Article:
Sunday, August 22, 2010

Eat, Pray, Love: The Book

As some of you may be aware, I often read a good book after I watch and like or am intrigued by the movie based on it. I think it started with Sense and Sensibility when I was about thirteen years old. I'd tried to read that book two or three times but never managed more than six pages. Then I watched the movie, basically for Hugh Grant, and liked it and then made it all through the book soon afterwards.

So anyway, I'd decided that I'd finish reading Eat, Pray, Love before they released the movie, but I overshot by about a week. On the other hand, I didn't watch the movie in the meantime.

The book contains the memoirs of a woman, Elizabeth Gilbert, who goes through a divorce that leaves her with very little money (A divorce is generally a very expensive deal for whoever makes more money of the two people involved. In this case, Elizabeth was already a celebrity writer and making a lot more money than her husband.) and little or no mental balance. She decides to visit three places she's always wanted to visit. She wants to go to Italy and learn to speak Italian (not to mention eat all the pasta and gelato she can find), to India and practise meditation, and to Indonesia to learn from a medicine man. She could afford to travel for a whole year because her publishers gave her an advance on the book she would write about her travels.

The book is beautifully written, with a great amount of spiritual and emotional depth to it. The writer is candid and fearless in expressing her innermost thoughts, but never in a gross way. She touches the reader's hearts in a very unique way - she's doing all this stuff that her average reader couldn't possibly do for a whole year, but, even so, her average reader can relate to her because she's very human with the same kind of flaws and mental confusion like the rest of us.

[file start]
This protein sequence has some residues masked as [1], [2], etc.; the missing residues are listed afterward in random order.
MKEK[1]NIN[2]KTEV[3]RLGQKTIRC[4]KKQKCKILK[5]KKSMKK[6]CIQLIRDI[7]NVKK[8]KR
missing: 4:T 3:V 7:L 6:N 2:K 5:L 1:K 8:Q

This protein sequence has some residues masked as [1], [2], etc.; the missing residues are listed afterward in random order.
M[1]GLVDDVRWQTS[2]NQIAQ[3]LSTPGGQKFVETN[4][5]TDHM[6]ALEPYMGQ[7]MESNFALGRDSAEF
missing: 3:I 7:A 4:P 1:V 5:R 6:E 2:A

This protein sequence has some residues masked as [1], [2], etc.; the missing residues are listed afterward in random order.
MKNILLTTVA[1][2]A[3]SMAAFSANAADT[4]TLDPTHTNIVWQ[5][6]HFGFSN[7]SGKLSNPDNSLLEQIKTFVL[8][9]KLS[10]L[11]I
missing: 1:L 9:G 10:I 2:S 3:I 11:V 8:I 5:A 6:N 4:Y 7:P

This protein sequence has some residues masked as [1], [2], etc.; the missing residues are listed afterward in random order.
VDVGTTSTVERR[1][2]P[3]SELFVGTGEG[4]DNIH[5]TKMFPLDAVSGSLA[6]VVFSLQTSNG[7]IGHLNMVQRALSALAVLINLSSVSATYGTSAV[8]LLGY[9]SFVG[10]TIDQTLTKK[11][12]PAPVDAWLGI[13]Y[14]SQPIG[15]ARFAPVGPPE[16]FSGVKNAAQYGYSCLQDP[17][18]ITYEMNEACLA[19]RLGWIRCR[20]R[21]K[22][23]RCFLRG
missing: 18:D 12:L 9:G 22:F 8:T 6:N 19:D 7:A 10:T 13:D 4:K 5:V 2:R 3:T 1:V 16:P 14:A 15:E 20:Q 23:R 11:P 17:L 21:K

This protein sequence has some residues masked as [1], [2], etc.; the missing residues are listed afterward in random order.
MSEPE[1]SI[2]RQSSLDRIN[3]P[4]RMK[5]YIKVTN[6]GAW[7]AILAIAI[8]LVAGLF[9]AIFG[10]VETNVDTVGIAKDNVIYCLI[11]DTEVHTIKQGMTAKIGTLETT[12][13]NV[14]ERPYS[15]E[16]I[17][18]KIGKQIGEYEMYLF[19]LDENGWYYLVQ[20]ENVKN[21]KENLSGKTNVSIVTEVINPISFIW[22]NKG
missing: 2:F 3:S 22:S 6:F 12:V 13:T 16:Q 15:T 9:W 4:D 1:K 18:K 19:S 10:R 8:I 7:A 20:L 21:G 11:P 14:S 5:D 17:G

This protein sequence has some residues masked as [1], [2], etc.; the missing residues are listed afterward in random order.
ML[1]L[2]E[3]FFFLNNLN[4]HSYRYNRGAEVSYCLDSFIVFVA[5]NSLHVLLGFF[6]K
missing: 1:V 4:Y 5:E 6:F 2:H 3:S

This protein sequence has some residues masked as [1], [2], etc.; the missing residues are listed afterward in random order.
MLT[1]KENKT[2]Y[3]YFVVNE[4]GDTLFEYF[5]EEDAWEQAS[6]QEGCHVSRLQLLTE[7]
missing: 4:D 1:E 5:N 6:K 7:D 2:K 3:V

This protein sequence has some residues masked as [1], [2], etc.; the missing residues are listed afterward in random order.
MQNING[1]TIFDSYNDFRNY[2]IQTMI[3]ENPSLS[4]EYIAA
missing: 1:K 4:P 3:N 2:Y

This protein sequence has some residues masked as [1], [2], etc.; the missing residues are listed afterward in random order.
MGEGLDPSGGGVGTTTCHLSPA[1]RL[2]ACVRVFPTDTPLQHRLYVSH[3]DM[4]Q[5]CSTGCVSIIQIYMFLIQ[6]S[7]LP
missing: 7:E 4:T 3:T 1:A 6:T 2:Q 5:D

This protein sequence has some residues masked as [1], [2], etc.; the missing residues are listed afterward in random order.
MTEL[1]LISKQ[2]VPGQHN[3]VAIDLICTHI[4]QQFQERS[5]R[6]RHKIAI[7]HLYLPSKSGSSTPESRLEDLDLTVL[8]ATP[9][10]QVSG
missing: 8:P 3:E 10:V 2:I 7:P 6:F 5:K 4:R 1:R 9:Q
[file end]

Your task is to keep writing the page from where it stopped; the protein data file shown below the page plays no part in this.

She does have the kind of ideas about India that Americans often have - that we are a nation of extremely poor people for whom it is a big feat to be able to speak good English. That was the only part of the book that was a turn-off for me. But it certainly helps that she just mentions it in passing and doesn't dwell on it. She focuses, in all three parts of her journey, on the good things about her travels and the things she gains and learns from them. She demonstrates an extremely positive attitude and a willingness to improve her self and her life, especially for someone who has so recently been through so much pain in her life. Definitely recommended.

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